18th September 2011, would be a date that Sikkim would like to push aside in the back pages of memory and get on with life. The horrors of the evening can be well explained only by those who had experienced the nightmare of a devastating earthquake measuring 6.9 magnitudes on the Richter scale. But memories of the faces of near and dear ones lost, the picture of the ravaged surroundings, broken homes, derailed lives and that horrifying sound shall never fade from the minds of the survivors who have lived to tell the tale.
The persistent adverse climatic conditions made it quite difficult for all the humanitarian workers to reach out to the affected victims with aid. To make conditions worse heavy rainfall and dense fog engulfed the area. Precious time was passing by and no support was at hand from the outside world. People were anxious and anguished. Despite hurdles Indian Red Cross teams were the first one to reach there, befriend those people and listen to their harrowing experiences.
It was a heart rending situation at Chungthan, one of the badly affected areas of the earthquake. It was a gloomy sight from all angles, reported a Red Cross Volunteer, “I saw elderly people who generally command their emotions, breaking down, quiet and bewildered children, sobbing women who shrieked loudly in between.
The grief and pain that the locals shared with the Red Cross responders diminished their agony quite a bit. The basic of psyho- social support is to listen patiently and Red Cross volunteers are attuned to such situations.
Relief material consisting of non food items such as blankets , tarpaulin sheets, cooking stoves and kitchen sets were distributed among the victims. A watsan( Water and Sanitation Unit) unit was installed that provided clean drinking water to 2000 families in the Chungthan camp. The volunteers became a part of the lives of the affected eating, drinking sleeping and facing same adversities. They were the nearest empathizers who had ascended on their soil to wipe their tears.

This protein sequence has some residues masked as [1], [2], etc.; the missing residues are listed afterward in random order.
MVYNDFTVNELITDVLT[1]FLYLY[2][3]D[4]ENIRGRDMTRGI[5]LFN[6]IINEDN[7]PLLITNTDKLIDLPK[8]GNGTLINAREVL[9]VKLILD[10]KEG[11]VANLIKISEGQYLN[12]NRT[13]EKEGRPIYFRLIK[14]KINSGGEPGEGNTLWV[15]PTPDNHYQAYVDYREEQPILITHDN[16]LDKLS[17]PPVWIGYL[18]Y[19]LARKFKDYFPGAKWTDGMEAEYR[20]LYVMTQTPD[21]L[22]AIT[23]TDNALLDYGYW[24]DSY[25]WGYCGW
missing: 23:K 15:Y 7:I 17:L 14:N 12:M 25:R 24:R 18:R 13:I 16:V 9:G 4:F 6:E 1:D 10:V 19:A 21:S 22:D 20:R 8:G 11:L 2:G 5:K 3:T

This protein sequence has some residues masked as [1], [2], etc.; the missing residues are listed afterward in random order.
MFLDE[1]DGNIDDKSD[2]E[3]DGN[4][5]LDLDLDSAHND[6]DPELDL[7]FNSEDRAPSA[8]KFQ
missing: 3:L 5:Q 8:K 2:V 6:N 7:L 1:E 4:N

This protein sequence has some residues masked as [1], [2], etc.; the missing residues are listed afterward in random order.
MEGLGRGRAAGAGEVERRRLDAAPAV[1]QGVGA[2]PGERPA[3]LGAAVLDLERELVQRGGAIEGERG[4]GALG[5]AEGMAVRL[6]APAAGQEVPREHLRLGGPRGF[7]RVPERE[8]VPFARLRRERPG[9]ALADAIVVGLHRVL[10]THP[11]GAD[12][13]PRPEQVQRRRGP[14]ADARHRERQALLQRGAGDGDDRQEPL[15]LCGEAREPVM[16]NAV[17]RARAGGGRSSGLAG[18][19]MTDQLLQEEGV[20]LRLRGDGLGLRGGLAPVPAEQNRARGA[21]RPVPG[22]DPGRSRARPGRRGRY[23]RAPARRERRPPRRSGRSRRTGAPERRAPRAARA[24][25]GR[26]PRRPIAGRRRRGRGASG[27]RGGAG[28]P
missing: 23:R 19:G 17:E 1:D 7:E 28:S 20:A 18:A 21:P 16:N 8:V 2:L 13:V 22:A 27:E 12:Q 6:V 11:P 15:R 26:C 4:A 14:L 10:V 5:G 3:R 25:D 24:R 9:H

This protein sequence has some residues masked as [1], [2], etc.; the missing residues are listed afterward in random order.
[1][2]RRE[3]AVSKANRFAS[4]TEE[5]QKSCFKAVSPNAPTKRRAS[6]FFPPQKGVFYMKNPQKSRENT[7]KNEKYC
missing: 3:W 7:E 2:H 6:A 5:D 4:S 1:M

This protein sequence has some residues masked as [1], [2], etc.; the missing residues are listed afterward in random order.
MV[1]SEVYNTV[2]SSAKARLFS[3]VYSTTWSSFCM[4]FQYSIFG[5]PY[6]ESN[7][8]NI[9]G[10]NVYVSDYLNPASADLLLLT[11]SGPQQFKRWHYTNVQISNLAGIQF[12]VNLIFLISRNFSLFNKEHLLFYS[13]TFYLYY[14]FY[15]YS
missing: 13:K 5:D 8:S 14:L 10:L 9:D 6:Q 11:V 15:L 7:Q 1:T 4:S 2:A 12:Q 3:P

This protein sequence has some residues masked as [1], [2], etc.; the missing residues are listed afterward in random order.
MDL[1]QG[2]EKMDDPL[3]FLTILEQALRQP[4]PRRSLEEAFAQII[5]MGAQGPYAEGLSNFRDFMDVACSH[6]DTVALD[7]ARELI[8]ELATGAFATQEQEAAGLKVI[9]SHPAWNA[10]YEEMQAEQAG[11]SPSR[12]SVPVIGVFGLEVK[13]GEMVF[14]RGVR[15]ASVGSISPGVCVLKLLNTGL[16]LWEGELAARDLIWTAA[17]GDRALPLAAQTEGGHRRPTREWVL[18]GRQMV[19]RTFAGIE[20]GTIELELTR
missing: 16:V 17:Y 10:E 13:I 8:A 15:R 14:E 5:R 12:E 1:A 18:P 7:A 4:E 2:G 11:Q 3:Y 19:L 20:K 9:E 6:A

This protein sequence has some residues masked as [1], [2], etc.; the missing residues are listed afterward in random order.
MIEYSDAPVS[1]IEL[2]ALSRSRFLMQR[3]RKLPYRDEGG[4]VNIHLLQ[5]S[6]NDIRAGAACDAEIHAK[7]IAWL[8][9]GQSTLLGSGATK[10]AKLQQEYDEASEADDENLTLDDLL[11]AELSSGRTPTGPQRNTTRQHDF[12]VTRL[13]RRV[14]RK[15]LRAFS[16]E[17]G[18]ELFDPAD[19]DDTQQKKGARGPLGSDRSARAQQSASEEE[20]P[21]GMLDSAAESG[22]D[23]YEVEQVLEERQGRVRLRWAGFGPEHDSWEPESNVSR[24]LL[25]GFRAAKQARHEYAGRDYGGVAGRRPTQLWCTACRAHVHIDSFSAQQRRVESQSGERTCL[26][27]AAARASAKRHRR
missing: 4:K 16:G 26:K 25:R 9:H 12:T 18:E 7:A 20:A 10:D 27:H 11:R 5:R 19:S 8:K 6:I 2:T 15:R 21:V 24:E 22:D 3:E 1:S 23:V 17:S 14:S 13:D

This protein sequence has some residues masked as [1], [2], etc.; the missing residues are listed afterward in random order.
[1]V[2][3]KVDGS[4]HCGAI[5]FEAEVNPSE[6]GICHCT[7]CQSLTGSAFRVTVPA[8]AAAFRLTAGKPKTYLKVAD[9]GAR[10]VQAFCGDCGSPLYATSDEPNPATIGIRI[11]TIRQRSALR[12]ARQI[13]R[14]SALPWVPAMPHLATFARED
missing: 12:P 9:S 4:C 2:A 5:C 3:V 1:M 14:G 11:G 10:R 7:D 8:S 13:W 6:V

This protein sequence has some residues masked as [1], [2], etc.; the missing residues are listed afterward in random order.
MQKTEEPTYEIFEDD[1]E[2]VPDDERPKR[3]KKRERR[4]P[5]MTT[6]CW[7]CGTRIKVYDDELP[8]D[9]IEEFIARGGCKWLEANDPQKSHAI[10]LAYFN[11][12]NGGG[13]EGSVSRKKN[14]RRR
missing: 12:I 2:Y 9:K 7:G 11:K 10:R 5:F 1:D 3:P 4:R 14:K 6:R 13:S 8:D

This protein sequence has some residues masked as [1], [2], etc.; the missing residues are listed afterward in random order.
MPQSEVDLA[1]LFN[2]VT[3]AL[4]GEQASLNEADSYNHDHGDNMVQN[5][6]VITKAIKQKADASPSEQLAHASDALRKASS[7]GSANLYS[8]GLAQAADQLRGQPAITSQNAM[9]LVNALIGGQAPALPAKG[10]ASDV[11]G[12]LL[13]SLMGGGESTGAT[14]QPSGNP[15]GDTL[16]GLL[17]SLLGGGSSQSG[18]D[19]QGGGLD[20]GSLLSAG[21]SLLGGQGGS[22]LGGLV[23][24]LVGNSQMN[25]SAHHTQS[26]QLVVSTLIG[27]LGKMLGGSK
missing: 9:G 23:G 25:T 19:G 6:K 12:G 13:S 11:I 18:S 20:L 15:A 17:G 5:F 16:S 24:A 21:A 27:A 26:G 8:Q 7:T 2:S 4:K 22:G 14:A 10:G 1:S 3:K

Oinam, Suresh, Rajesh , Krishnamurthy and Dr Nishant along with all others volunteers shared, “ Though scenes of devastation are usually the same but each story is new, each face is fresh , difficult to forget.”
While returning the volunteers refused a chopper ride that was in use to rescue the needy and traveled through a 10km long tunnel on a truck, for heading towards Gangtok. They covered next 12 kms on foot via Naga camp to reach there.
During the operation 999 shelter kits were sent to the identified eight villages. The shelter kit consist of tools and materials that helped in the reconstruction of broken home or set up a temporary make shift shelter. The volunteers briefed and demonstrated the usage of the kits to the beneficiaries. The local people were happy with the Red Cross service which was reflected when a young boy approached the Red Cross team with a desire to become a Red Crosser.
“The aftermath of a disaster is always the same, difficult to absorb and impossible to set aside. The mourning cries of an orphaned child, unspeakable grief of a bereaved mother, anguish of the affected, picture of a ravaged terrain, broken homes and untold stories of derailed lives” remarked a volunteer, “ But I’m sure they will soon re-build their homes and life , Red Cross is always behind someone in need”.
Dissemination Section- Indian Red Cross Society.